We don’t go into journalism to be popular. It is our job to seek the truth and put constant pressure on our leaders until we get answers.
Meet Gary Webb, a sharp, sophisticated, and ambitious reporter. He took investigative journalism to the next level. As shown in the Hollywood movie, “Kill the Messenger,” Webb was a rising star. In 1997, his feature made the astonishing allegation that the Central Intelligence Agency controlled the crack cocaine outbreak in America. Eight years later, Webb is pronounced dead. Two gunshot wounds to the skull. Was it murder or suicide?
The Rise of a Journalist
“Kill the Messenger,” showed the wonderful, horrible life of Webb. However, before his success as a big-time reporter, he had humble beginnings. His first newspaper, The Northerner, in college was a success. Then, in 1978, he landed a job as a writer at the Kentucky Post. Still, his real break did not come until 1980. It occurred after his seventeen-part series called “The Coal Connection,” was published by the post.
The series was a hit and Webb won the national Investigative Reporters medal. He also obtained the Editors Prize Award the same year. Both accolades were for his examination of the murder of a coal company leader. Webb’s investigation skills helped expose connections to organized crime.
His knack for uncovering the truth cracked a State Medical Board case in Ohio. He exposed the scandal in his investigative work called “Doctoring the Truth.” This 1985 article series sparked the Ohio House investigation, which led to the state Medical Practice Act revising their entire agenda.
The movie, “Kill the Messenger” showed Webb rise to fame, after gaining employment with the San Jose Mercury News, in 1988. However, it was at this daily newspaper that his life would spiral downhill and eventually end in his demise.
The Decline of Mr. Webb
San Jose Mercury News was good to Webb. They allowed him to publish his groundbreaking series, the “Dark Alliance.” However, this remarkable series would be a curse and a blessing to his career. The drama, “Kill the Messenger,” showed the world that this series inspected the roots of the crack cocaine trade that was destroying the African-American neighborhoods in Los Angeles. Webb did not hold back any punches. In the “Dark Alliance” series, he exposed information about the followers of the anti-government Contra insurgents, in Nicaragua, and their role in producing the trade using profits from cocaine to support their struggle.
In the meantime, the series was gaining momentum, particularly in the African-American community of Los Angeles. However, two women were furious about what they read; California Senators Dianne Feinstein and Barbara Boxer. Feinstein and Boxer asked the CIA to investigate the articles. Maxine Waters, the representative for California’s 35th district, was also livid by the editorials and became a fan of Webb. Right away, she urged the CIA to investigate, which sparked three intensive investigations into the drug allegations.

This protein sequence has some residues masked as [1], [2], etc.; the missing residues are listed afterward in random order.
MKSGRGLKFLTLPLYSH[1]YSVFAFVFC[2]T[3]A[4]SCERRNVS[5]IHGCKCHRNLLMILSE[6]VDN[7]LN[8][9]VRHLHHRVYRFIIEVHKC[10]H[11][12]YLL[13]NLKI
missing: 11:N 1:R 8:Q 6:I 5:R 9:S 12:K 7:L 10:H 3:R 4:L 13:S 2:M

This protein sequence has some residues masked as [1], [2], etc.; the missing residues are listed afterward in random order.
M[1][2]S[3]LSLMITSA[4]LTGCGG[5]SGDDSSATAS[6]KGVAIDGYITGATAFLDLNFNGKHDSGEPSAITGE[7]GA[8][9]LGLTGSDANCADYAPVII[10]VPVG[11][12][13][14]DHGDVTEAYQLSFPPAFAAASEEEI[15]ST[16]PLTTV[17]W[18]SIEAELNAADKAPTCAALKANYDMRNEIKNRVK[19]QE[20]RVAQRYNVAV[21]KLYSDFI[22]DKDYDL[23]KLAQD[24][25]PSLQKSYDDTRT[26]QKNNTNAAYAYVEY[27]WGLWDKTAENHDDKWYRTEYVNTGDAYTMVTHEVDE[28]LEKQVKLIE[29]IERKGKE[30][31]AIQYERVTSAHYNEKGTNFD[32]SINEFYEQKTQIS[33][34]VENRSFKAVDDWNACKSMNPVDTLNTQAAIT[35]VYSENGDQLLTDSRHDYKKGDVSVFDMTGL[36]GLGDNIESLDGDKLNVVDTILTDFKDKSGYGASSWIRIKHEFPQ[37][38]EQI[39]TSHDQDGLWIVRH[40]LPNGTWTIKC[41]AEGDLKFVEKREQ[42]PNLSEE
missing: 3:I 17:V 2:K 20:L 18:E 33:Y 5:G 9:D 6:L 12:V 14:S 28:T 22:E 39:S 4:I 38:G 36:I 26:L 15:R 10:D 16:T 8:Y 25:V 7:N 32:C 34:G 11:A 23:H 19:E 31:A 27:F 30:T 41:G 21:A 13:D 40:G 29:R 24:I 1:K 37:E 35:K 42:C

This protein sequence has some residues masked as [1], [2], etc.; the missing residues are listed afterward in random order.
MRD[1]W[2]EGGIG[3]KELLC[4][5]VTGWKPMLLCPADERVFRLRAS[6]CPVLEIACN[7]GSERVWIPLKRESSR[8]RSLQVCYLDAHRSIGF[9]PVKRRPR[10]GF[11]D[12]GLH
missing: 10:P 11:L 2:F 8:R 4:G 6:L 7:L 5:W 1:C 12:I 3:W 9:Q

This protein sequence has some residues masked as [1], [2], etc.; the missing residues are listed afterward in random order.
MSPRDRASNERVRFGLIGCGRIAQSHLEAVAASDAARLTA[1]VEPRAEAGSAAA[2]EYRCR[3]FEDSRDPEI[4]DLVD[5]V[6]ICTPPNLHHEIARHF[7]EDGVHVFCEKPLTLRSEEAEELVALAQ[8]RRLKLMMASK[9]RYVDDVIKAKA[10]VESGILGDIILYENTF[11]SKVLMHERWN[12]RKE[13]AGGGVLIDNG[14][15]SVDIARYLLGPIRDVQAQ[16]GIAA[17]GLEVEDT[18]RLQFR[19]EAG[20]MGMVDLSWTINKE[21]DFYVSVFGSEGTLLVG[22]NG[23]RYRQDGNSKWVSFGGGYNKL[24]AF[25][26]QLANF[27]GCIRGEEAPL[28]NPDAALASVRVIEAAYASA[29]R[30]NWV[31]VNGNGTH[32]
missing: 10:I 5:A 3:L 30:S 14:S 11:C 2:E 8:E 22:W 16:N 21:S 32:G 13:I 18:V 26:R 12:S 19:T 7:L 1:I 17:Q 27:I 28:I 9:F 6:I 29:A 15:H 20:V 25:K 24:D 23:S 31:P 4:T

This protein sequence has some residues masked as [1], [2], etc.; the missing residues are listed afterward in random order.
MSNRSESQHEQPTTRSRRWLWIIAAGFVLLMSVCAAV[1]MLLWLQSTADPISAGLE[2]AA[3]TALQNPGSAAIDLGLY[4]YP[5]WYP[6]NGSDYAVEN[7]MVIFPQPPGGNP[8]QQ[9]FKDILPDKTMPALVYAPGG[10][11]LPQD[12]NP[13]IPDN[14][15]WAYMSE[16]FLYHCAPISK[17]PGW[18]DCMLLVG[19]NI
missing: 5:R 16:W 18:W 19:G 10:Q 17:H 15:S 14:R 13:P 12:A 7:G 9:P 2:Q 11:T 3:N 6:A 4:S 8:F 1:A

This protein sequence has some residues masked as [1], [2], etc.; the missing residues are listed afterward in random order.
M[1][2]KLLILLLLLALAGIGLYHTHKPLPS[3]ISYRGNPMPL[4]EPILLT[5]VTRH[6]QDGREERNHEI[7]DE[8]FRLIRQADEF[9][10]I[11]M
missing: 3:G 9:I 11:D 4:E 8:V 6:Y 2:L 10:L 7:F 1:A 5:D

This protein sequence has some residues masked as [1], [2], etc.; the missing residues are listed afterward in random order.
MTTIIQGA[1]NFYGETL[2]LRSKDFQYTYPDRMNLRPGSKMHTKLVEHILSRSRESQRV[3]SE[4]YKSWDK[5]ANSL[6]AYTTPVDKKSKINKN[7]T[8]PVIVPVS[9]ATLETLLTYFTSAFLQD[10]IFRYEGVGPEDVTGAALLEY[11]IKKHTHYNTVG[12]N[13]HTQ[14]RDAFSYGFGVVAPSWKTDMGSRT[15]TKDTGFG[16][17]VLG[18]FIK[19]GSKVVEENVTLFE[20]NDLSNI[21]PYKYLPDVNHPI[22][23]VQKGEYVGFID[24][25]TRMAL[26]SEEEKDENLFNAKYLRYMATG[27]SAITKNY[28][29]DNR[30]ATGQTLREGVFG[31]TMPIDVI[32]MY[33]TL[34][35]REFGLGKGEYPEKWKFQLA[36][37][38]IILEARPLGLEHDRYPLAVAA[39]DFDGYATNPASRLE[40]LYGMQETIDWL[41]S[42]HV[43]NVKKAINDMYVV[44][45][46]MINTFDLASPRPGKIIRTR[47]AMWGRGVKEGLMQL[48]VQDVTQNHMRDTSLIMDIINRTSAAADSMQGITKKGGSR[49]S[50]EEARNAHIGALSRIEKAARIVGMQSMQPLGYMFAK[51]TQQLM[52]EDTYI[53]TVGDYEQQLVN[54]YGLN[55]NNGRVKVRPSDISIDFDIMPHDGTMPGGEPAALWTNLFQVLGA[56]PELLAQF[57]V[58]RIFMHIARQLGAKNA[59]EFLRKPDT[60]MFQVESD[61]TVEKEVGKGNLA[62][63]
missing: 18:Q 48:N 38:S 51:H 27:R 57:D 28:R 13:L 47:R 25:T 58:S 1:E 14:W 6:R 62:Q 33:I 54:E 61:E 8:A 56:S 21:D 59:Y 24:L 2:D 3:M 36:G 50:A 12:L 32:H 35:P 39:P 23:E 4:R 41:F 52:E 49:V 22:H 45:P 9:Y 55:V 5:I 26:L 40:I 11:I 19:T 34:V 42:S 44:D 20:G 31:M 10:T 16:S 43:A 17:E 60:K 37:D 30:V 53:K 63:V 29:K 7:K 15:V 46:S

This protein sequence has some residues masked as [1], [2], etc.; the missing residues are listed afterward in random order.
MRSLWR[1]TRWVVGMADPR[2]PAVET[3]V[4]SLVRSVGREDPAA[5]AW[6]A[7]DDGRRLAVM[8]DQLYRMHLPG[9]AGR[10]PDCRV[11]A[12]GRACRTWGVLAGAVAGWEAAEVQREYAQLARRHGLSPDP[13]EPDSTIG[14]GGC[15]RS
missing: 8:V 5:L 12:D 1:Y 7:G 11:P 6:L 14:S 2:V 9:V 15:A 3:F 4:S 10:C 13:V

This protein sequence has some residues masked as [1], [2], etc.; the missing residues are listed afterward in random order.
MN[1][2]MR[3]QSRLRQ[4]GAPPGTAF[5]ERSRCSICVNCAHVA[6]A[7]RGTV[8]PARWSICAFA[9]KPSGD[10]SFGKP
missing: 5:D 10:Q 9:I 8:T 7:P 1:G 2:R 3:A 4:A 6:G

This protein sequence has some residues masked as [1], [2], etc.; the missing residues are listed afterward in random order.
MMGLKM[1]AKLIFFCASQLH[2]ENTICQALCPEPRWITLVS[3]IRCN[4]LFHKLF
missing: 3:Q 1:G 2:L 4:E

In the film, “Kill the Messenger” the reports of the three federal investigations ultimately rejected the series’ main accusations, nevertheless, they were critical of some CIA and police actions. San Jose Mercury News said Webb’s story was inconclusive and transferred him to another newspaper. Unhappy with this decision, he resigned, in November 1997.
‘Kill the Messenger’ Exposing the Darkside
Unfortunately, the film, “Kill the Messenger” did not dig deeper into the dark sides of Webb’s death. Some journalists believe that investigative journalism should call the influential into account and unmask sleaziness. Webb did that by exposing corruption, but it may have cost him his life. In 2004, he was found dead with two alleged self-inflicted gunshot injuries to the head. They discovered a handwritten note at the scene. According to investigators, the note was an indicator that he took his own life – but was it?
Trustworthy sources, who were Webb’s close colleagues, mentioned constant death threats. Webb was also consistently followed. He confided in friends that odd men were popping up out of nowhere. In fact, days before his death he experienced break-ins at his house, before his “suicide” that following Friday morning.
Webb reported seeing mysteriously dressed professional men coming in and out of his house. He even went into detail, explaining they were jumping out of windows from his balcony and ran away when he challenged them. He told a close friend that they were not burglars but professional agents from the government. Weeks before his death, Webb was working on a new story about the drug trafficking and the involvement of the CIA.
Assassination or Suicide?
As a result of the lack of further investigation, the death of Webb, a Pulitzer Prize-winning writer is mystifying. A journalist that exposed CIA drug trafficking operations and suddenly dies is controversial. Still, many believe his series of books and reports for the San Jose Mercury News cost him his life.
If there was ever a remake, “Kill the Messenger: The Takedown of Gary Webb” should be the name of the movie. The debate of Webb’s death has no answers; it is still not certain if his loss was a suicide or assassination. It has been 12 years, and to some, his death is still a mystery.
By Jomo Merritt
Edited by Jeanette Smith
The Washington Post: Gary Webb was no journalism hero, despite what ‘Kill the Messenger’ says
The Intercept: Managing A Nightmare How the CIA Watched over The Destruction of Gary Webb
The Nation: ‘The New York Times’ Wants Gary Webb to Stay Dead
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